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Sustainability: Moving from Common Sense to Common Practice
2016 International Conference
Leesburg, VA - National Conference Center

September 18th - 21st

Creating Naturally Motivating Environments (Without Bribery)

Henry Camp - Entrepreneur - Private Equity Fund / TOC

Back in 2005, when I was planning how to divide the bonus pool that would result from my company’s Viable Vision, I asked Eli Goldratt for advice. "Eli, how do I decide how much to give each person and how much to retain for the company?” He told me that it was a deep question that he had thought about a lot and that he didn’t know how to break the conflict generically. Of course, like anyone would, I went back to work and waited for Eli to find the answer.

Sadly, the world and I lost Eli before the answer came. Still, this important question begs for a generic solution. I feel like he has bequeathed my own question back to me. I have considered it now for eleven years. Recently, I heard the same conflict beautifully articulated by a brilliant philosopher, Fred Kofman, who admitted to seeking the answer for ten years himself, without finding it. He said it caused him to leave his job in academia, with MIT.

Eli and Efrat Goldratt provided us with Pillars of TOC on which we can rely as firm foundations for building. One of those pillars is Every Conflict can be Broken. Therefore, the individual’s compensation cloud must be breakable. We must have mistaken assumptions.

Generally speaking, Eli taught us that it was correct and necessary to sub-optimize local areas in order to increase the whole system’s flow. The difficulty, he knew, is explaining and demanding subordination from a person whose baby needs new shoes. Worse, such an employee is a just a part of a sub-system of the company, which itself is required to subordinate to the whole system.

Key questions addressed by this presentation are:
A. How should a company attract and retain great people?
  • Doesn’t this require that people be paid for their own performance?
  • Do we fool ourselves that we know how to assess one person’s overall impact?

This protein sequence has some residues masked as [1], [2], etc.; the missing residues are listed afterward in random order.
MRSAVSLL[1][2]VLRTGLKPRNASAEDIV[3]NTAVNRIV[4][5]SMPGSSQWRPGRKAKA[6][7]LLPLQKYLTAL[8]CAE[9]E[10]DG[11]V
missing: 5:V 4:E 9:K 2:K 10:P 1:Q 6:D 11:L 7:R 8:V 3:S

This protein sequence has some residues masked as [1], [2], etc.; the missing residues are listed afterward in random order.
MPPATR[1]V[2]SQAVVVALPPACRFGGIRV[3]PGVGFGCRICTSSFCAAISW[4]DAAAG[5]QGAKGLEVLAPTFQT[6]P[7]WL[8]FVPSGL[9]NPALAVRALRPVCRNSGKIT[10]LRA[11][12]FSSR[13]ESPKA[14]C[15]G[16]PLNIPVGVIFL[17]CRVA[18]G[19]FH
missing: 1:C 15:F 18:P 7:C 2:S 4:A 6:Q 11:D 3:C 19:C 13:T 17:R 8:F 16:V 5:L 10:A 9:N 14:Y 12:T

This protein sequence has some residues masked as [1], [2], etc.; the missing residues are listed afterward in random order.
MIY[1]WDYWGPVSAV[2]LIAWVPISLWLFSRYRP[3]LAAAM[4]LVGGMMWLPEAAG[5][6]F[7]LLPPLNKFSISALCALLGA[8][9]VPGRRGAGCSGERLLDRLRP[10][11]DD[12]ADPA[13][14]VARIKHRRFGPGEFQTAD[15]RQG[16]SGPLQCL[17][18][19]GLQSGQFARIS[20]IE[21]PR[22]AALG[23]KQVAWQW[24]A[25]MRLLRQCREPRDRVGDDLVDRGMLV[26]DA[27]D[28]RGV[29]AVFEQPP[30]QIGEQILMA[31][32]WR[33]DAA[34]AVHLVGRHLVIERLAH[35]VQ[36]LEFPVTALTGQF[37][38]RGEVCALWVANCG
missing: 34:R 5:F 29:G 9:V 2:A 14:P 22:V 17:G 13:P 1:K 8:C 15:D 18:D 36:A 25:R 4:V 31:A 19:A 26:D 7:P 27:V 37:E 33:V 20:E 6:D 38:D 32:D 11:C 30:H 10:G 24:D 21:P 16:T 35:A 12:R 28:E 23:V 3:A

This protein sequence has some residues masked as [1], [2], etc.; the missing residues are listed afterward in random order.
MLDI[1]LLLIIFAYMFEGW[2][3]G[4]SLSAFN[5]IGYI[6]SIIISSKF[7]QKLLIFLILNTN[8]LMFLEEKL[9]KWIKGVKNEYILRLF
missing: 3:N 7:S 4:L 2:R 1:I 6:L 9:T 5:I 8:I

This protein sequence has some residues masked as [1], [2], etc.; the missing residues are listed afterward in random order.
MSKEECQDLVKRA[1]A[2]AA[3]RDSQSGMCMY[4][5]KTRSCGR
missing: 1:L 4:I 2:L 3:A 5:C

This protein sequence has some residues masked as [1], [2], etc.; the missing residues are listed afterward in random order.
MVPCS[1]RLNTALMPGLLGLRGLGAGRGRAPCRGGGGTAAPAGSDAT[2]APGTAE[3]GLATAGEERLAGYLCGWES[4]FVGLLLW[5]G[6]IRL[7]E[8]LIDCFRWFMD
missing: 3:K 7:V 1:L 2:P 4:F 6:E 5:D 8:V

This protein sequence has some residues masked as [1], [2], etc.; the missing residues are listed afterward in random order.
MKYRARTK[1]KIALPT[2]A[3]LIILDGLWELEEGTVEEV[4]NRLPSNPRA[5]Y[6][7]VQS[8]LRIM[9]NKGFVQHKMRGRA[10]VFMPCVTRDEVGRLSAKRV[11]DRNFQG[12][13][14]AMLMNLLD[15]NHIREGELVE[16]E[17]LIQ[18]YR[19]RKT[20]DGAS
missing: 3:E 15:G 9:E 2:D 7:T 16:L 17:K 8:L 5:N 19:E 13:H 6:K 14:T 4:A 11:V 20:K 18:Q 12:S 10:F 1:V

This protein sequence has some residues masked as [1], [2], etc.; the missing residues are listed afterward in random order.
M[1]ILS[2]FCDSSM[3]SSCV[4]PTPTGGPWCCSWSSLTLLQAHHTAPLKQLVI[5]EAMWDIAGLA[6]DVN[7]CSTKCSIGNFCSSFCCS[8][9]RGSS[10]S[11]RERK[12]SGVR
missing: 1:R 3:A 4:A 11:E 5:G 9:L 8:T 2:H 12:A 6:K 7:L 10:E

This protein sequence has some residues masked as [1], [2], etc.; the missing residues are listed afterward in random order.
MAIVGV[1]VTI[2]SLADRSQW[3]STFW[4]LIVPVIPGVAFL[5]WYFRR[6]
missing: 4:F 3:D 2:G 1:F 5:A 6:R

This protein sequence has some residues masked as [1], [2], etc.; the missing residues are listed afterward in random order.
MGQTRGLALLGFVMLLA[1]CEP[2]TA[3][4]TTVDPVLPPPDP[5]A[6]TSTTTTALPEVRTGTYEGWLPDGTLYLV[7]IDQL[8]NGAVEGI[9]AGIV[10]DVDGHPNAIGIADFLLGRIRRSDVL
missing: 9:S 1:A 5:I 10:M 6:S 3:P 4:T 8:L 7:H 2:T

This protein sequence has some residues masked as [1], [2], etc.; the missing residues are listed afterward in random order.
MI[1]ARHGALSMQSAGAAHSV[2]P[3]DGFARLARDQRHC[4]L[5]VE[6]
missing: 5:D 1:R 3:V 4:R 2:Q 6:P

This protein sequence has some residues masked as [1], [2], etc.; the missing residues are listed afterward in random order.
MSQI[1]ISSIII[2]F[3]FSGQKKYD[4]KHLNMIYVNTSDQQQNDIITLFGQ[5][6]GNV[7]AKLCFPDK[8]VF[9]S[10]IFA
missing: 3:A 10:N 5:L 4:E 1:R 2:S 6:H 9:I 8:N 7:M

• If even more performance is desired, should the company provide an incentive?
  • How to keep top performers aligned with the business and others?
B. If a company is properly guided by global considerations, then must it pay different people the same?
  • If so, what happens to the incentive to work hard? 
  • Wouldn’t slackers and dunces be attracted to such a company?
  • Won’t the best people leave for where they are more appreciated?
  • How does such a globally-focused company keep from eventually failing?
1) Getting more from employees without the need to push them
2) Attracting and keeping better people than the competition has
3) A happier better aligned workforce
4) The ability to undertake major initiatives more successfully
5) More peace of mind across the company

People collaborate naturally. Working together is basic to our survival and success as a species. So, why do managers so often rely on monetary incentives which drive up Operating Expenses to manage behaviors and retain employees, especially when money is seldom in the top five factors employees, when surveyed, rank as important? Why do we immediately begin to ignore what people really want as soon as we hire them?

This presentation provides generic actionable advice for creating a context in which people naturally align with each other and strive to help the company meet its goal without complex compensation plans and conflicting metrics.

Henry Camp is an entrepreneur who started a private equity fund specifically to earn extraordinary returns using TOC. His goal is to end cyclical recessions and depressions worldwide.

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